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Mozambique's President Armando Emilio Guebuza addresses the 68th United Nations General Assembly at U.N. headquarters in New York, September 24, 2013. REUTERS/Mike Segar(reuters_tickers)
By Manuel Mucari
MAPUTO (Reuters) - Mozambique's Frelimo government and the Renamo main opposition party have signed a formal end to hostilities, sealing a peace pact ahead of a presidential election scheduled for Oct 15, negotiators from both sides said.
The signing of the document late on Sunday declared an end to nearly two years of sporadic clashes between armed partisans of Renamo leader Afonso Dhlakama and the security forces of President Armando Guebuza's government.
Elements of the peace accord had already been announced in recent weeks between the former civil war foes, including an amnesty law approved two weeks ago that will allow Dhlakama to leave his temporary hideaway in the bush and run for the presidency in the coming election.
The low-level clashes between Renamo guerrillas and the army and police since 2012 had raised fears of a lapse back to the chaos of the 1975-1992 civil war in the southern African state, which is developing big coal and offshore gas deposits with foreign investors.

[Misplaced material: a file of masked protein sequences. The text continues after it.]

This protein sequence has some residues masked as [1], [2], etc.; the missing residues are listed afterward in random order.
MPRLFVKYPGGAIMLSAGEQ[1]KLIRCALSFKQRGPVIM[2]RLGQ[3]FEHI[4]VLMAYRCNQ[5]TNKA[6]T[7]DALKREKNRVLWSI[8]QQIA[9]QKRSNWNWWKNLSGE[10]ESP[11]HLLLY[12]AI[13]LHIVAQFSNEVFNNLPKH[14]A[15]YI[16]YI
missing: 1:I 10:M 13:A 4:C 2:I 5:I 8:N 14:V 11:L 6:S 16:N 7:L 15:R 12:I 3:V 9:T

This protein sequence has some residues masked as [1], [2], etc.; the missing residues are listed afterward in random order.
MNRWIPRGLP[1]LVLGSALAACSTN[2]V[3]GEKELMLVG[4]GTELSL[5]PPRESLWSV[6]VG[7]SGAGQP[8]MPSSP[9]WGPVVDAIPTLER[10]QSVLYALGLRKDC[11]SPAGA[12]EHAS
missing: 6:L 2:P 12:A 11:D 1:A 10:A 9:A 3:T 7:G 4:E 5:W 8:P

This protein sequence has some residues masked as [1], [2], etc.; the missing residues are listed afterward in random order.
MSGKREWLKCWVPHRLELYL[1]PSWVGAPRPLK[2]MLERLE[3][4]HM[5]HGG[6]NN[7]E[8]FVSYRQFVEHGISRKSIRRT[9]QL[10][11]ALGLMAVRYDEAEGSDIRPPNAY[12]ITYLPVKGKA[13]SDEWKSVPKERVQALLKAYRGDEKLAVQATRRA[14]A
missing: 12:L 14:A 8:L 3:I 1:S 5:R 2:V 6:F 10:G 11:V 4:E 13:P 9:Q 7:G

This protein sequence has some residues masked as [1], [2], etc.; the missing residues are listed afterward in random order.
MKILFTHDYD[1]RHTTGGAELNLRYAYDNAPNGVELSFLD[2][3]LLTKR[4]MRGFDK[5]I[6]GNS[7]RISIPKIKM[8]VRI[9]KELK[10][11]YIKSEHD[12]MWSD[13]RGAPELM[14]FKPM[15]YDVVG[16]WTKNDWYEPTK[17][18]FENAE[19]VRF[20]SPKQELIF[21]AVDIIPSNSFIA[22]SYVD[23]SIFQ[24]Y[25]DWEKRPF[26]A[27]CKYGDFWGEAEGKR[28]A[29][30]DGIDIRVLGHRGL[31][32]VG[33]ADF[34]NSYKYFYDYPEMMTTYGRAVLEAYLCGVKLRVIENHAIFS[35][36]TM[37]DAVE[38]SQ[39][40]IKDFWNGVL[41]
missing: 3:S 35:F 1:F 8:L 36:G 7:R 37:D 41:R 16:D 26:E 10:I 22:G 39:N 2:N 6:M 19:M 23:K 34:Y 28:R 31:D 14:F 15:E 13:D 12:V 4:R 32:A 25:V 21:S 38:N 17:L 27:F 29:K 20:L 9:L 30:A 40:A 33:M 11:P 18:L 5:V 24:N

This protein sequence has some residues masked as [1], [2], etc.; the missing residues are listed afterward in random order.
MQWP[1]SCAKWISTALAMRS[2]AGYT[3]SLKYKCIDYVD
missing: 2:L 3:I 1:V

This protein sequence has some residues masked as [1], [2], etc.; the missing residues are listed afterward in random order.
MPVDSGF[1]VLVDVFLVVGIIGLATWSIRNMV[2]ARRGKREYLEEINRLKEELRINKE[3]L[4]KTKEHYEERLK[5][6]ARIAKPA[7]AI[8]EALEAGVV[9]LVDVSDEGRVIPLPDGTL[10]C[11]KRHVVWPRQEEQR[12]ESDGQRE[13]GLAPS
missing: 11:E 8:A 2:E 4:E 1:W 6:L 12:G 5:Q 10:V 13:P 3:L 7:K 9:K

Dhlakama, whose Renamo party has lost every election to Frelimo since the end of the war, had taken his fighters back to the bush after accusing Guebuza and Frelimo of unfairly monopolising political and economic power in the country.
"The declaration of the cessation of military hostilities which we've just signed is made in the spirit of good faith and represents the will of all of Mozambique's people to establish peace and harmony in our country," said Renamo's negotiator Saimone Macuiane, who initialled the document with the government representative, Agriculture Minister Jose Pacheco.
The accord, which is expected to be ratified by Dhlakama and Guebuza in a public ceremony in coming days, foresees the demobilisation of Renamo's fighters and their integration into the national army and police, a process that will be overseen by foreign military observers.
It will allow Dhlakama to leave his bush base in central Sofala province and begin campaigning for the Oct. 15 elections.
Speaking on Monday in a conference call to journalists from his Gorongosa mountain base, Dhlakama said he had communicated news of the ceasefire accord to his armed units. "They've received the orders and promised to obey," he said.
The Renamo leader added he was looking forward to meeting Guebuza. "I don't know if it'll be in Maputo or Beira ... but there's good will on my side and a lot to talk about," he added.
The constitution bars Guebuza from running for a third term and former Defence Minister Filipe Nyusi will run as the Frelimo candidate.
Whoever wins the Oct. 15 vote will face the challenging task of bringing to fruition major coal and offshore natural gas investment projects that have the potential to bring billions of dollars to a nation that was in ruins two decades ago.
Mozambique's resource-led boom involves investors including Brazil's Vale, London-listed Rio Tinto, Italy's Eni and U.S. oil firm Anadarko.
(Writing by Pascal Fletcher; Editing by Joe Brock)